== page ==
Salvador Dalí, the legendary, eccentric artist, declared at the age of 6 that he desired to become a chef. Fast forward to 1973 when his bizarre dream came true, as his Les Diners de Gala was first published. The cookbook was filled with surreal illustrations and recipes that were inspired by the extravagant dinner parties that Dalí and his wife Gala hosted. The parties were eminent for their wild grandeur, with guests typically required to dress in costume, while wild animals are left free to roam around the table.
Now, acclaimed publisher Taschen will be reissuing the cookbook for the first time in over 40 years. It will be available for pre-order, while only 400 of the original publications are known to exist. The book contains 136 recipes, which are divided into 13 chapters that are arranged by courses.
In addition to his illustrations, Dalí’s musings are scattered through the publication, providing insight into his philosophy on gustatory delights. “If, as the artist proclaims, “the jaw is our best tool to grasp philosophical knowledge,” he does well to display the bizarre and decadent aspects of cuisine. “Thousand Year Old Eggs,” “Veal Cutlets Stuffed With Snails,” “Frog Pasties,” and “Toffee with Pine Cones” are all on the menu, with sometimes unsettling imagery to match,” states My Modern Met.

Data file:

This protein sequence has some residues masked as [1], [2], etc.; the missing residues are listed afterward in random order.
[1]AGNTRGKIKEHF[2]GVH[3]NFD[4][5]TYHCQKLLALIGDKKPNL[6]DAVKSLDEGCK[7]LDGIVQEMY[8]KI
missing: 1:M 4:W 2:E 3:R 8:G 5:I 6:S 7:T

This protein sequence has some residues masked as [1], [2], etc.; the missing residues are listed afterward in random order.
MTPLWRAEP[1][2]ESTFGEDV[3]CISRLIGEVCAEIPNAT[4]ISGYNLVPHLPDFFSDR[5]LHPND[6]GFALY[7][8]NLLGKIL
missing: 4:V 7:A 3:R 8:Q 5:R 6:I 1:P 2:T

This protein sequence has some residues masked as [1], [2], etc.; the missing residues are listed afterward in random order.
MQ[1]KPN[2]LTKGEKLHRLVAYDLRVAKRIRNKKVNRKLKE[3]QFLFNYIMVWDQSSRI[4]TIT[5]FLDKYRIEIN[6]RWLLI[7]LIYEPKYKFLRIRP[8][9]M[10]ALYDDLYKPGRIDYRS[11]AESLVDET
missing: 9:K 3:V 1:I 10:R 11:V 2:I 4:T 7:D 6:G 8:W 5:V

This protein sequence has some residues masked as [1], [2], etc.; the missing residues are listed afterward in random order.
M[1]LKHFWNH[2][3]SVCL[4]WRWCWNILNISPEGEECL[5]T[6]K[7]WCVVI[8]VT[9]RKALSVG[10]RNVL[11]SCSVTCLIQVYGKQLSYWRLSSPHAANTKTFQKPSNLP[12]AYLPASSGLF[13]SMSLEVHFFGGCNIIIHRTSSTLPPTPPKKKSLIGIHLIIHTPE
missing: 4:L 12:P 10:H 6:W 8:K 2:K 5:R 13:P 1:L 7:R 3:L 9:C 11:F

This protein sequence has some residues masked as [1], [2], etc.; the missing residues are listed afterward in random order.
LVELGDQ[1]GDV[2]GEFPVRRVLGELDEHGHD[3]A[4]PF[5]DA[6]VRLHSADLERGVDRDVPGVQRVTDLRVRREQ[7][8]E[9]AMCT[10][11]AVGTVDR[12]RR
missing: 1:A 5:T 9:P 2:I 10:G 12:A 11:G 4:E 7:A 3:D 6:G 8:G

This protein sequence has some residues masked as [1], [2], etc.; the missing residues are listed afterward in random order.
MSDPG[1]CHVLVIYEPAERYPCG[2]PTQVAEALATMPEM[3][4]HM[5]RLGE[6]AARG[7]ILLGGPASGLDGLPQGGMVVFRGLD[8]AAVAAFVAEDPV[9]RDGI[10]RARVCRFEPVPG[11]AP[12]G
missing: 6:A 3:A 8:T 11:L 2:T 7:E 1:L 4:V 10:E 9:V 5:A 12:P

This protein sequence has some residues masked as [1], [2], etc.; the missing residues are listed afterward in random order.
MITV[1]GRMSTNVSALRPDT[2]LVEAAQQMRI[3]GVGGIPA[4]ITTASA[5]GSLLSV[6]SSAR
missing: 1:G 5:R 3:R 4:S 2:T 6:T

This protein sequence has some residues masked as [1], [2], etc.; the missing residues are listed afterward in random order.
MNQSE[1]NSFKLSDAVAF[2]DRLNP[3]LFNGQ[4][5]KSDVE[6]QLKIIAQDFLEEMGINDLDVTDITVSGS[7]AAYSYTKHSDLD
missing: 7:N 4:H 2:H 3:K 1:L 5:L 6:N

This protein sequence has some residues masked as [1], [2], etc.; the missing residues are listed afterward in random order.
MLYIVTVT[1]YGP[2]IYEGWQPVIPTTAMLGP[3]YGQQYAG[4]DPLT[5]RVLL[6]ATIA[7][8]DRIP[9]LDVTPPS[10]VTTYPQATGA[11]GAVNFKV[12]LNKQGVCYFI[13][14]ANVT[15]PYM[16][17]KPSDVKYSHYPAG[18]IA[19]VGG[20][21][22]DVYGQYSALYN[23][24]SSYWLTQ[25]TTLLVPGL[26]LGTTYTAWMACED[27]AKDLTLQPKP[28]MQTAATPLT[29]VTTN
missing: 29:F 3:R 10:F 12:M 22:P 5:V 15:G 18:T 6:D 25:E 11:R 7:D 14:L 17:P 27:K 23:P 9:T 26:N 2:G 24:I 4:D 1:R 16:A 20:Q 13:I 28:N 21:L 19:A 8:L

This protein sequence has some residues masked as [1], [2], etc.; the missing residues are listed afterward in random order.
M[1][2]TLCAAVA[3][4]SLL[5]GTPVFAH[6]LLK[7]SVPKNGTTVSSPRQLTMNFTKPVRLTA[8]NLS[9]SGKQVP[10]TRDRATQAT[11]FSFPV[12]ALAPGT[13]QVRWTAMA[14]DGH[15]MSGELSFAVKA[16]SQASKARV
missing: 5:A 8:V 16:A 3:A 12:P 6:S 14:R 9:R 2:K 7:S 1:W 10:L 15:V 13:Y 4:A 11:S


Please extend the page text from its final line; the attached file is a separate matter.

Attempting to take on the challenge of cooking Dalí-style? First you’re going to need to throw your diet right out of the window. Dalí writes from the outset, “We would like to state clearly that, beginning with the very first recipes, Les Diners de Gala, with its precepts and its illustrations, is uniquely devoted to the pleasures of Taste. Don’t look for dietetic formulas here. We intend to ignore those charts and tables in which chemistry takes the place of gastronomy. If you are a disciple of one of those calorie-counters who turn the joys of eating into a form of punishment, close this book at once; it is too lively, too aggressive, and far too impertinent for you.”
Whether you purchase for the cuisine or the art, Les Diners de Gala demonstrates precisely how Dalí never allowed himself to be bound by the limits of the canvas. His artistic mind believed there were no boundaries, moving from the gallery to the kitchen with ease.